To show the movement of the shoulder blade I will perform this movement, in the video, with my arms out in front of me. I will only move one arm so you can see how much the shoulder blade contributes to the movement. Keep in mind you can perform this exercise with both shoulders simultaneously.
I often start my athletes off with their hands resting on their laps. This tends to be the easiest way to start. As they get more accustom to controlling the movement of the shoulder blade the arm can be placed in different positions.
start by pulling the shoulder blades together. Once you’ve hit your max then keep the shoulder blades and raise them up as high as you can. Once you have reached your max then round/reach the shoulder blades forward as far as you can, keeping the should blades up. then when you reach the end point keep it there and drop the shoulder blade down.
Perform this movement slowly.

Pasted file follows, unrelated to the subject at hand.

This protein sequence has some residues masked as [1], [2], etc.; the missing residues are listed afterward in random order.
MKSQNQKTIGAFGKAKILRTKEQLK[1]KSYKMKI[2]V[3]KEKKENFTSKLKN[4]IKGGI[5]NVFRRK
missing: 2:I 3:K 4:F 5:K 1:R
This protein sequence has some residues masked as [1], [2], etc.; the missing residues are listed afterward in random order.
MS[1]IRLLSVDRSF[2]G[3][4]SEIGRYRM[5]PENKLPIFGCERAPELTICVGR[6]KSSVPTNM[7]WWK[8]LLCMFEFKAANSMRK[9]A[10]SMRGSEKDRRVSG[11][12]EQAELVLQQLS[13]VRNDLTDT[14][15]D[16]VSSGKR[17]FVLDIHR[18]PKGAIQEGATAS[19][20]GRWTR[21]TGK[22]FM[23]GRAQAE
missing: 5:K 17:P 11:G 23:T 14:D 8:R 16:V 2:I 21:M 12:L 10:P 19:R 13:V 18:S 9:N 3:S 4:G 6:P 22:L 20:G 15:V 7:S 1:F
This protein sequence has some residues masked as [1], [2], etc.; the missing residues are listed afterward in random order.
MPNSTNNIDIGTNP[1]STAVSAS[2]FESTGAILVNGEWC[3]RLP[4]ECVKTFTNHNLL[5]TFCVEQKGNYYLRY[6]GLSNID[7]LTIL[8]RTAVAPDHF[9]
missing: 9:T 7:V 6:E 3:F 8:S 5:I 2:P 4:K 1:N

Take about 30 to 60 seconds to complete one circle.
This is another one of my exercises that I give to athletes/patients in the controlled articular rotations (CARs) category. The training method and acronym is popularized by Dr Andreo Spina. It was taught to me at a Functional Range Conditioning course in Winnipeg. I call them “circles” to my patients because it’s easier for them to understand. What I like about CARs is that they are easy, yet challenging, and expose to my athletes areas of mobility that they are lacking in. I recommend performing this exercise on a daily basis to help self assess your mobility.
Neck Circles (CARs)
The intent of this exercise is to actively pull the neck through it’s full range of motion. Challenging all angles that the neck can move through. Scribing out the largest circle possible with your neck.
Imagine, as you perform the exercise, that you are fighting against an invisible person trying to push you away from your end range of motion. Often, when athletes are performing this move, they miss part of the circle. They cut the circle short when they bring the neck behind the shoulders. To maximize the range of motion, as you get your ear to your shoulder reach the head back as far was you can before you start to look upwards.
Take 30 seconds to a minute to perform one rep repetition. repeat multiple times a day.
Pinching pain, tingling/numbness, and dizziness are not desirable.